See also[edit]


  1. ^ The Kongo Kingdom was located on the Atlantic coast of Central Africa in parts of modern-day Democratic Republic of the Congo, Republic of the Congo, and Angola.


  1. ^ a b c d e "Global Christianity". Pew Research Centre. 1 December 2014. Retrieved 16 October 2016.
  2. ^ a b c d "Congo, Democratic Republic of the (People and Society)". CIA World Fact Book. 2016. Retrieved 16 October 2016.
  3. ^ Ross, Emma George. "African Christianity in Kongo". Heilbrunn Timeline of Art History (Metropolitan Museum of Art). Retrieved 16 October 2016.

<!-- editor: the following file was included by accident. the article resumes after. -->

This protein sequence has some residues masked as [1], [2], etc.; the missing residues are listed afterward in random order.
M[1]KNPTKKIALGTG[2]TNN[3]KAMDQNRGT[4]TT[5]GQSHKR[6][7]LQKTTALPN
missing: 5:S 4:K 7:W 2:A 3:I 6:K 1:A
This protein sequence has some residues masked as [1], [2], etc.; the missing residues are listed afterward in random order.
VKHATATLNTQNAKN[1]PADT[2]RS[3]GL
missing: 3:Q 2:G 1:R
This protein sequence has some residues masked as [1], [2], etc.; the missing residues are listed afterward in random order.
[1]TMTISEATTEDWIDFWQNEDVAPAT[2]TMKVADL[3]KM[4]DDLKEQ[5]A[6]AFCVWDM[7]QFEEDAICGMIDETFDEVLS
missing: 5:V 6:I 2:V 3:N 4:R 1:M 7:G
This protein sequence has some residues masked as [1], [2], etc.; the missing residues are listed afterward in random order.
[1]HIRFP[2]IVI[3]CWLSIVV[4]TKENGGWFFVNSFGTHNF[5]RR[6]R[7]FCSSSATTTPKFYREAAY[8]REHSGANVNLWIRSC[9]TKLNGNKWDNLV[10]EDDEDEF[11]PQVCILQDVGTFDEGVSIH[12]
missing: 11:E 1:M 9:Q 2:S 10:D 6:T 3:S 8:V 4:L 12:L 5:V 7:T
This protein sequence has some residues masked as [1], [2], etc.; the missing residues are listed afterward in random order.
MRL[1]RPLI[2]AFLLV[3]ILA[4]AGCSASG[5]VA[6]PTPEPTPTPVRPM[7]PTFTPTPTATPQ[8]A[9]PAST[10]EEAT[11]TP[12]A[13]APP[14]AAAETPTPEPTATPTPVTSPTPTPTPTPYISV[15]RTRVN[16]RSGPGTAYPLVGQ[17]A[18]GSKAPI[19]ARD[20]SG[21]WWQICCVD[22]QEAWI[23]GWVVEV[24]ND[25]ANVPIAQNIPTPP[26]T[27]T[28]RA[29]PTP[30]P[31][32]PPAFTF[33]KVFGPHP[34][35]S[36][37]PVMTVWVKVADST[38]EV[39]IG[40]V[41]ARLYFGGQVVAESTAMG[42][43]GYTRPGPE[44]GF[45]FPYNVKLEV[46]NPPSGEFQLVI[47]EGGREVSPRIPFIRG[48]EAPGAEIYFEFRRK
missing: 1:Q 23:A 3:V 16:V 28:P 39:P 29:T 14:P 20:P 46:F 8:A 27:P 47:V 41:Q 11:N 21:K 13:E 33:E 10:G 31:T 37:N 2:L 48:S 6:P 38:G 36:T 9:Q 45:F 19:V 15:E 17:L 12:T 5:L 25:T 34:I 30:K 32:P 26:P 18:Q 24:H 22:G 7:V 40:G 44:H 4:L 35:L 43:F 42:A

4. ^ a b Boyle 1995, p. 453.
  5. ^ Boyle 1995, p. 458.
  6. ^ Boyle 1995, p. 467.
  7. ^ "Villages 'obliterated' as Christian persecution grows in eastern Congo". The Catholic Herald. 19 Aug 2016. Retrieved 16 October 2016.
  8. ^ Markowitz 1970, pp. 236-7.
  9. ^ Markowitz 1970, p. 234.
  10. ^ Markowitz 1970, pp. 234-6.


  • Boyle, Patrick M. (1995). "School Wars: Church, State, and the Death of the Congo". Journal of Modern African Studies. 33 (3): 451–68. JSTOR 161485.
  • Markowitz, Marvin D. (1970). "The Missions and Political Development in the Congo". Africa: Journal of the International African Institute. 40 (3): 234–47. JSTOR 1158884.

Further reading[edit]

  • Markowitz, Marvin D. (1973). Cross and Sword: the political role of Christian missions in the Belgian Congo, 1908-1960. Stanford: Hoover Institution Press. ISBN 9780817911416.

External links[edit]